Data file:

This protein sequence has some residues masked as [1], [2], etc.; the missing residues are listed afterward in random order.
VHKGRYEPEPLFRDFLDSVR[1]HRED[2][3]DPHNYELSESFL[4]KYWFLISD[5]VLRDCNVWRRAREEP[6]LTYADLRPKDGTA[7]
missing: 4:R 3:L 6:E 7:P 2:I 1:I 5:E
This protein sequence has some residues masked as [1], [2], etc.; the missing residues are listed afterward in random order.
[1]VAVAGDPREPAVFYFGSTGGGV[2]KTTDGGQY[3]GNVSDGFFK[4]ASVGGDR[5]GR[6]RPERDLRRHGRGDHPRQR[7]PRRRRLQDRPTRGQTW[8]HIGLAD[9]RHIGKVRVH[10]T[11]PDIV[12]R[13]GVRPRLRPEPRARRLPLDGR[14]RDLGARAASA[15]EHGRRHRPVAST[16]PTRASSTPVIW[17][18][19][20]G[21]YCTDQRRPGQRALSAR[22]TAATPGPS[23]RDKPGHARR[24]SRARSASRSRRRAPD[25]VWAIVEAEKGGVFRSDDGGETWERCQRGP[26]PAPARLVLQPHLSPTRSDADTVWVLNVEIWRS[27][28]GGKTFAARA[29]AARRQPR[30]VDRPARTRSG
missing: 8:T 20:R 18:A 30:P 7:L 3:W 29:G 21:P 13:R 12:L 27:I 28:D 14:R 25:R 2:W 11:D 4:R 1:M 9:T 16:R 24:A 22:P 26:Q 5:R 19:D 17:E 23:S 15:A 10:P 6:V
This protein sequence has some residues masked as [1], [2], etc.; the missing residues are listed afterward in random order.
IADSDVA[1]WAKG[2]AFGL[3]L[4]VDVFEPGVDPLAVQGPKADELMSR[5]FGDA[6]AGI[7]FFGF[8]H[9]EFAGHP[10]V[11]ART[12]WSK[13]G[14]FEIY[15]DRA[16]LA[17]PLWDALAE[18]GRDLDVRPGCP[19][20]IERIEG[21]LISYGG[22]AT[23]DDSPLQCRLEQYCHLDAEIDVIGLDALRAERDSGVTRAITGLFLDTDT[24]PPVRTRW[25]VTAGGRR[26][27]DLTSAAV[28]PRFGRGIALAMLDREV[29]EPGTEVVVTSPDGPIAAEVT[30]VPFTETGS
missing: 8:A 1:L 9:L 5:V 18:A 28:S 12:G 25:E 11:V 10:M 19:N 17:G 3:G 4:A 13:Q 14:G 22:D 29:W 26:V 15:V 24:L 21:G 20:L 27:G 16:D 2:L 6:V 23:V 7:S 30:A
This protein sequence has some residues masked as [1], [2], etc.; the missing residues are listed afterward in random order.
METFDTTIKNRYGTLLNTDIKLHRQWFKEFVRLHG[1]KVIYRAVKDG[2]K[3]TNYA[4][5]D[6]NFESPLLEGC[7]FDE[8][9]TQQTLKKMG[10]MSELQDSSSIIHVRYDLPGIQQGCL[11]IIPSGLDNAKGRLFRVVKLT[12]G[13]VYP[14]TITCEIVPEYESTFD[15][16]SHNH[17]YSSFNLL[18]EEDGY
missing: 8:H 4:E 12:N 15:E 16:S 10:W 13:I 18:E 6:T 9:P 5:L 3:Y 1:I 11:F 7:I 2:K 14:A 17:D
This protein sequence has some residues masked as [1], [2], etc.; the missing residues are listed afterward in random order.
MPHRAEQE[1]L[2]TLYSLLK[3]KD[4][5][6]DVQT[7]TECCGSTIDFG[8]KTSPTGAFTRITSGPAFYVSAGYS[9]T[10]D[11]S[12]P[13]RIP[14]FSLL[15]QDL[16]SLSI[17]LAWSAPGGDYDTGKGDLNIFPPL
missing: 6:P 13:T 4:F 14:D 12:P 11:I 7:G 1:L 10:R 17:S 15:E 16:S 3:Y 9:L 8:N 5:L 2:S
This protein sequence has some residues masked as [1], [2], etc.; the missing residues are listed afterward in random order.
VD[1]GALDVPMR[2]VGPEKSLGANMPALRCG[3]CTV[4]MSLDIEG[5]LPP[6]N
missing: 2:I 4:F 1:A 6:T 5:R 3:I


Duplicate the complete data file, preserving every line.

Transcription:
This protein sequence has some residues masked as [1], [2], etc.; the missing residues are listed afterward in random order.
VHKGRYEPEPLFRDFLDSVR[1]HRED[2][3]DPHNYELSESFL[4]KYWFLISD[5]VLRDCNVWRRAREEP[6]LTYADLRPKDGTA[7]
missing: 4:R 3:L 6:E 7:P 2:I 1:I 5:E
This protein sequence has some residues masked as [1], [2], etc.; the missing residues are listed afterward in random order.
[1]VAVAGDPREPAVFYFGSTGGGV[2]KTTDGGQY[3]GNVSDGFFK[4]ASVGGDR[5]GR[6]RPERDLRRHGRGDHPRQR[7]PRRRRLQDRPTRGQTW[8]HIGLAD[9]RHIGKVRVH[10]T[11]PDIV[12]R[13]GVRPRLRPEPRARRLPLDGR[14]RDLGARAASA[15]EHGRRHRPVAST[16]PTRASSTPVIW[17][18][19][20]G[21]YCTDQRRPGQRALSAR[22]TAATPGPS[23]RDKPGHARR[24]SRARSASRSRRRAPD[25]VWAIVEAEKGGVFRSDDGGETWERCQRGP[26]PAPARLVLQPHLSPTRSDADTVWVLNVEIWRS[27][28]GGKTFAARA[29]AARRQPR[30]VDRPARTRSG
missing: 8:T 20:R 18:A 30:P 7:L 3:W 29:G 21:P 13:R 12:L 27:I 28:D 14:R 25:R 2:W 11:D 4:R 1:M 9:T 16:R 24:A 22:P 26:Q 5:R 19:D 17:E 23:S 15:A 10:P 6:V
This protein sequence has some residues masked as [1], [2], etc.; the missing residues are listed afterward in random order.
IADSDVA[1]WAKG[2]AFGL[3]L[4]VDVFEPGVDPLAVQGPKADELMSR[5]FGDA[6]AGI[7]FFGF[8]H[9]EFAGHP[10]V[11]ART[12]WSK[13]G[14]FEIY[15]DRA[16]LA[17]PLWDALAE[18]GRDLDVRPGCP[19][20]IERIEG[21]LISYGG[22]AT[23]DDSPLQCRLEQYCHLDAEIDVIGLDALRAERDSGVTRAITGLFLDTDT[24]PPVRTRW[25]VTAGGRR[26][27]DLTSAAV[28]PRFGRGIALAMLDREV[29]EPGTEVVVTSPDGPIAAEVT[30]VPFTETGS
missing: 8:A 1:L 9:L 5:V 18:A 28:S 12:G 25:E 11:V 10:M 19:N 17:G 3:G 4:A 13:Q 14:G 22:D 29:W 26:V 15:V 24:L 21:G 20:L 27:G 16:D 2:L 6:V 23:V 7:S 30:A
This protein sequence has some residues masked as [1], [2], etc.; the missing residues are listed afterward in random order.
METFDTTIKNRYGTLLNTDIKLHRQWFKEFVRLHG[1]KVIYRAVKDG[2]K[3]TNYA[4][5]D[6]NFESPLLEGC[7]FDE[8][9]TQQTLKKMG[10]MSELQDSSSIIHVRYDLPGIQQGCL[11]IIPSGLDNAKGRLFRVVKLT[12]G[13]VYP[14]TITCEIVPEYESTFD[15][16]SHNH[17]YSSFNLL[18]EEDGY
missing: 8:H 4:E 12:N 15:E 16:S 10:W 13:I 18:E 6:T 9:P 5:L 3:Y 1:I 11:F 7:I 2:K 14:A 17:D
This protein sequence has some residues masked as [1], [2], etc.; the missing residues are listed afterward in random order.
MPHRAEQE[1]L[2]TLYSLLK[3]KD[4][5][6]DVQT[7]TECCGSTIDFG[8]KTSPTGAFTRITSGPAFYVSAGYS[9]T[10]D[11]S[12]P[13]RIP[14]FSLL[15]QDL[16]SLSI[17]LAWSAPGGDYDTGKGDLNIFPPL
missing: 6:P 13:T 4:F 14:D 12:P 11:I 7:G 1:L 10:R 17:S 15:E 16:S 3:Y 9:L 8:N 5:L 2:S
This protein sequence has some residues masked as [1], [2], etc.; the missing residues are listed afterward in random order.
VD[1]GALDVPMR[2]VGPEKSLGANMPALRCG[3]CTV[4]MSLDIEG[5]LPP[6]N
missing: 2:I 4:F 1:A 6:T 5:R 3:I